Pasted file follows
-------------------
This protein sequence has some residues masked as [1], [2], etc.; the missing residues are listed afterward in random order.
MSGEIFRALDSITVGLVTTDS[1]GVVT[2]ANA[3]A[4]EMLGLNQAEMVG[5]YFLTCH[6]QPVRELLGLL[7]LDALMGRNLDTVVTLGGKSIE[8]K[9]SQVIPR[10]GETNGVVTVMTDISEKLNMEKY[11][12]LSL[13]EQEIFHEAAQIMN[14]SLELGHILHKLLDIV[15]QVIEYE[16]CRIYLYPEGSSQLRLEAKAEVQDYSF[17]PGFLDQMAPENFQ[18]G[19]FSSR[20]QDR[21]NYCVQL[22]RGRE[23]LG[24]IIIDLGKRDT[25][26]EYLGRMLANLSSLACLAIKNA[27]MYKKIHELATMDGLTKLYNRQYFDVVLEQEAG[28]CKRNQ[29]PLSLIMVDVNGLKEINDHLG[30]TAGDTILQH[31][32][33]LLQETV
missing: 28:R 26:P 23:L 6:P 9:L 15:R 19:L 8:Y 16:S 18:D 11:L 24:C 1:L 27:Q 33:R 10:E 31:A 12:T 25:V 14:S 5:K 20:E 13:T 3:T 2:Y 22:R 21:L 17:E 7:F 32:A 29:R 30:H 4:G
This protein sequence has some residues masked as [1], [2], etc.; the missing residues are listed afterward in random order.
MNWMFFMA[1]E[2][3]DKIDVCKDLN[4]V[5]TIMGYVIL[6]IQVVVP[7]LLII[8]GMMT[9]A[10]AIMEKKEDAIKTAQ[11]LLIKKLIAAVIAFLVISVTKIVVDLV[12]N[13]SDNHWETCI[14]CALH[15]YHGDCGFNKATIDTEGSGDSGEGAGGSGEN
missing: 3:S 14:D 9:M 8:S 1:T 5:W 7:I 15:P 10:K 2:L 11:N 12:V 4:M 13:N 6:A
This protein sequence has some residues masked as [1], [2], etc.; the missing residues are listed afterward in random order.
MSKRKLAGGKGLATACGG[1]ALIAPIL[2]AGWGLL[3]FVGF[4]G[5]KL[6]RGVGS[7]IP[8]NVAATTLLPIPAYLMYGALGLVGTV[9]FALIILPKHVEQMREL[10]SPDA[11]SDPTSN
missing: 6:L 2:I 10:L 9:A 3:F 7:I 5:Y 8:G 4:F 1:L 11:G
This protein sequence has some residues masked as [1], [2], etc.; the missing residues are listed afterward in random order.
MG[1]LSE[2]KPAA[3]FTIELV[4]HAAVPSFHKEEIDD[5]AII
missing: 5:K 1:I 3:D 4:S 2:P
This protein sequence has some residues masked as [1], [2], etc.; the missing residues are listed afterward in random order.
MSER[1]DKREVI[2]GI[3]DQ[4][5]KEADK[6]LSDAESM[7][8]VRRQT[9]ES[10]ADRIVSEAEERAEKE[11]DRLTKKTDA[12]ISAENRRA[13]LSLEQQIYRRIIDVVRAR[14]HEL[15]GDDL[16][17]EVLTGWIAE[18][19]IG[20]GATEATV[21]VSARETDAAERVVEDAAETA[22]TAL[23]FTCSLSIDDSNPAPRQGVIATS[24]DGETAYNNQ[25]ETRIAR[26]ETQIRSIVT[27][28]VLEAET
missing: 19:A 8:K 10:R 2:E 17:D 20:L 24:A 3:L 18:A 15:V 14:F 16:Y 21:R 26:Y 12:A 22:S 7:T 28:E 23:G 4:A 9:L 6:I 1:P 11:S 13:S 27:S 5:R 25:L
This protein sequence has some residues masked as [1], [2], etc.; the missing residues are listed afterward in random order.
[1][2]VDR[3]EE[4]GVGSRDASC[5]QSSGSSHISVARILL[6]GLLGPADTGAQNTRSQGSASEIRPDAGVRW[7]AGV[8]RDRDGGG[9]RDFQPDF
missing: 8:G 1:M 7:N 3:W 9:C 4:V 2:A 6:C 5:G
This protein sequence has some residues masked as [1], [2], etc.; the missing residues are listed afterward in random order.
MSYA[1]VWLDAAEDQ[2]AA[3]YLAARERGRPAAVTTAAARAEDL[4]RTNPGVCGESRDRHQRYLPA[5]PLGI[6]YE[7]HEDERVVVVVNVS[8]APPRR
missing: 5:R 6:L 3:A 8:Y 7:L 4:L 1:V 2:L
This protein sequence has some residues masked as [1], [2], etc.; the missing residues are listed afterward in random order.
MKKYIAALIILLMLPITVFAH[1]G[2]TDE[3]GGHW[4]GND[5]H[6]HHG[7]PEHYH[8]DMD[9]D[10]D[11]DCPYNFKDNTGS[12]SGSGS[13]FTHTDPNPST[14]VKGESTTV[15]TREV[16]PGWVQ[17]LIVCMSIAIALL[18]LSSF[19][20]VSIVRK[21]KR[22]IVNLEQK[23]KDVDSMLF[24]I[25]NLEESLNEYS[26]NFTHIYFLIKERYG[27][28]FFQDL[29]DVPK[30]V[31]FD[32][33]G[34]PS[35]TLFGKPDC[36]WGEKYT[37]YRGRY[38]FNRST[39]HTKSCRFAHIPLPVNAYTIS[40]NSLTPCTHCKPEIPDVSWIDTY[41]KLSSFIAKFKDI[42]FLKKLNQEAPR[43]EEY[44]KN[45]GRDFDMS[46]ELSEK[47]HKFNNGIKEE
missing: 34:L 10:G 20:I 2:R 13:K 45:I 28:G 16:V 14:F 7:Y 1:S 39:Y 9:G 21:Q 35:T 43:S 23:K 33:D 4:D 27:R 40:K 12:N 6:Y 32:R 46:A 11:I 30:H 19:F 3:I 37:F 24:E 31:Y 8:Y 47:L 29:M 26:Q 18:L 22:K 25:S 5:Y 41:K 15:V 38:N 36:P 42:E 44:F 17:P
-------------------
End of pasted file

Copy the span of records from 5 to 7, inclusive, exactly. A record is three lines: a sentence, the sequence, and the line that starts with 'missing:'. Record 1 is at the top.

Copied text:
This protein sequence has some residues masked as [1], [2], etc.; the missing residues are listed afterward in random order.
MSER[1]DKREVI[2]GI[3]DQ[4][5]KEADK[6]LSDAESM[7][8]VRRQT[9]ES[10]ADRIVSEAEERAEKE[11]DRLTKKTDA[12]ISAENRRA[13]LSLEQQIYRRIIDVVRAR[14]HEL[15]GDDL[16][17]EVLTGWIAE[18][19]IG[20]GATEATV[21]VSARETDAAERVVEDAAETA[22]TAL[23]FTCSLSIDDSNPAPRQGVIATS[24]DGETAYNNQ[25]ETRIAR[26]ETQIRSIVT[27][28]VLEAET
missing: 19:A 8:K 10:R 2:E 17:D 20:L 24:A 3:L 18:A 15:V 14:F 16:Y 21:R 26:Y 12:A 22:S 7:T 28:E 23:G 4:A 9:L 6:I 1:P 11:S 13:S 27:S 5:R 25:L
This protein sequence has some residues masked as [1], [2], etc.; the missing residues are listed afterward in random order.
[1][2]VDR[3]EE[4]GVGSRDASC[5]QSSGSSHISVARILL[6]GLLGPADTGAQNTRSQGSASEIRPDAGVRW[7]AGV[8]RDRDGGG[9]RDFQPDF
missing: 8:G 1:M 7:N 3:W 9:C 4:V 2:A 6:C 5:G
This protein sequence has some residues masked as [1], [2], etc.; the missing residues are listed afterward in random order.
MSYA[1]VWLDAAEDQ[2]AA[3]YLAARERGRPAAVTTAAARAEDL[4]RTNPGVCGESRDRHQRYLPA[5]PLGI[6]YE[7]HEDERVVVVVNVS[8]APPRR
missing: 5:R 6:L 3:A 8:Y 7:L 4:L 1:V 2:L